The OpenShift Origin node performs two types of garbage collection:

Container Garbage Collection

The policy for container garbage collection is based on three node settings:

Setting Description


The minimum age that a container is eligible for garbage collection. The default is 1m (one minute). Use 0 for no limit. Values for this setting can be specified using unit suffixes such as h for hour, m for minutes, s for seconds.


The number of instances to retain per pod container. The default is 2.


The maximum number of total dead containers in the node. The default is 240.

The maximum-dead-containers setting takes precedence over the maximum-dead-containers-per-container setting when there is a conflict. For example, if retaining the number of maximum-dead-containers-per-container would result in a total number of containers that is greater than maximum-dead-containers, the oldest containers will be removed to satisfy the maximum-dead-containers limit.

When the node removes the dead containers, all files inside those containers are removed as well. Only containers created by the node will be garbage collected.

You can specify values for these settings in the kubeletArguments section of the /etc/origin/node/node-config.yaml file on node hosts. Add the section if it does not already exist:

Container Garbage Collection Settings
    - "10s"
    - "2"
    - "240"

Detecting Containers for Deletion

Currently, Docker and rkt are supported. The following only applies to Docker; rkt has its own garbage collection.

Each spin of the garbage collector loop goes through the following steps:

  1. Retrieve a list of available containers.

  2. Filter out all containers that are running or are not alive longer than the minimum-container-ttl-duration parameter.

  3. Classify all remaining containers into equivalence classes based on pod and image name membership.

  4. Remove all unidentified containers (containers that are managed by kubelet but their name is malformed).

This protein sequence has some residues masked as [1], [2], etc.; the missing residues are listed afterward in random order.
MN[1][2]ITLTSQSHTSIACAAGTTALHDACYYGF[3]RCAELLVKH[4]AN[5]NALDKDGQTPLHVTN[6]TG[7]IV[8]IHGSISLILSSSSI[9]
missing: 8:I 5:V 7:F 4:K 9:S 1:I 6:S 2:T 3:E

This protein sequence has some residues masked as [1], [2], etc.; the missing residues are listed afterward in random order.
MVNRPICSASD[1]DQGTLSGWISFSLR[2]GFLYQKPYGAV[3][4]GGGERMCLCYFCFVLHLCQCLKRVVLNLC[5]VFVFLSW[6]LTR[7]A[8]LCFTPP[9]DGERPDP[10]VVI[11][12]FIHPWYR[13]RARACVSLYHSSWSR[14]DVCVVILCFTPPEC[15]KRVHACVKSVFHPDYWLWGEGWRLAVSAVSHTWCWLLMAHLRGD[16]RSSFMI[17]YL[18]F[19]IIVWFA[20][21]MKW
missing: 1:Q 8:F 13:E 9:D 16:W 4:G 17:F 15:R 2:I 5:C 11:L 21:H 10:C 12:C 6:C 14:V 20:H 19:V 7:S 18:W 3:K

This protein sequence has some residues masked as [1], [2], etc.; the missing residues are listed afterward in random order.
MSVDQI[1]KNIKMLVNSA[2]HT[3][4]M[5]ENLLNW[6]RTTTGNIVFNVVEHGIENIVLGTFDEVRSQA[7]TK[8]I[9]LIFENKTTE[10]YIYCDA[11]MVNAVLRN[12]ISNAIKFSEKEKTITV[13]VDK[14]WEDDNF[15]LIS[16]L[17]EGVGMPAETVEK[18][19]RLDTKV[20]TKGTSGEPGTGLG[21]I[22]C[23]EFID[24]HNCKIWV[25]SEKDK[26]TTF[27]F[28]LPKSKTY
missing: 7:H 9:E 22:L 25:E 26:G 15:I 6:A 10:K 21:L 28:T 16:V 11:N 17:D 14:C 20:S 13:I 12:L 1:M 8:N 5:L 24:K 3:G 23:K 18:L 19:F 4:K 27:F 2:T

5. For each class that contains more containers than the maximum-dead-containers-per-container parameter, sort containers in the class by creation time.

  6. Start removing containers from the oldest first until the maximum-dead-containers-per-container parameter is met.

  7. If there are still more containers in the list than the maximum-dead-containers parameter, the collector starts removing containers from each class so the number of containers in each one is not greater than the average number of containers per class, or <all_remaining_containers>/<number_of_classes>.

  8. If this is still not enough, sort all containers in the list and start removing containers from the oldest first until the maximum-dead-containers criterion is met.

Image Garbage Collection

Image garbage collection relies on disk usage as reported by cAdvisor on the node to decide which images to remove from the node. It takes the following settings into consideration:

Setting Description


The percent of disk usage (expressed as an integer) which triggers image garbage collection. The default is 90.


The percent of disk usage (expressed as an integer) to which image garbage collection attempts to free. Default is 80.

You can specify values for these settings in the kubeletArguments section of the /etc/origin/node/node-config.yaml file on node hosts. Add the section if it does not already exist:

Image Garbage Collection Settings
    - "90"
    - "80"

Detecting Images for Deletion

Two lists of images are retrieved in each garbage collector run:

  1. A list of images currently running in at least one pod

  2. A list of images available on a host

As new containers are run, new images appear. All images are marked with a time stamp. If the image is running (the first list above) or is newly detected (the second list above), it is marked with the current time. The remaining images are already marked from the previous spins. All images are then sorted by the time stamp.

Once the collection starts, the oldest images get deleted first until the stopping criterion is met.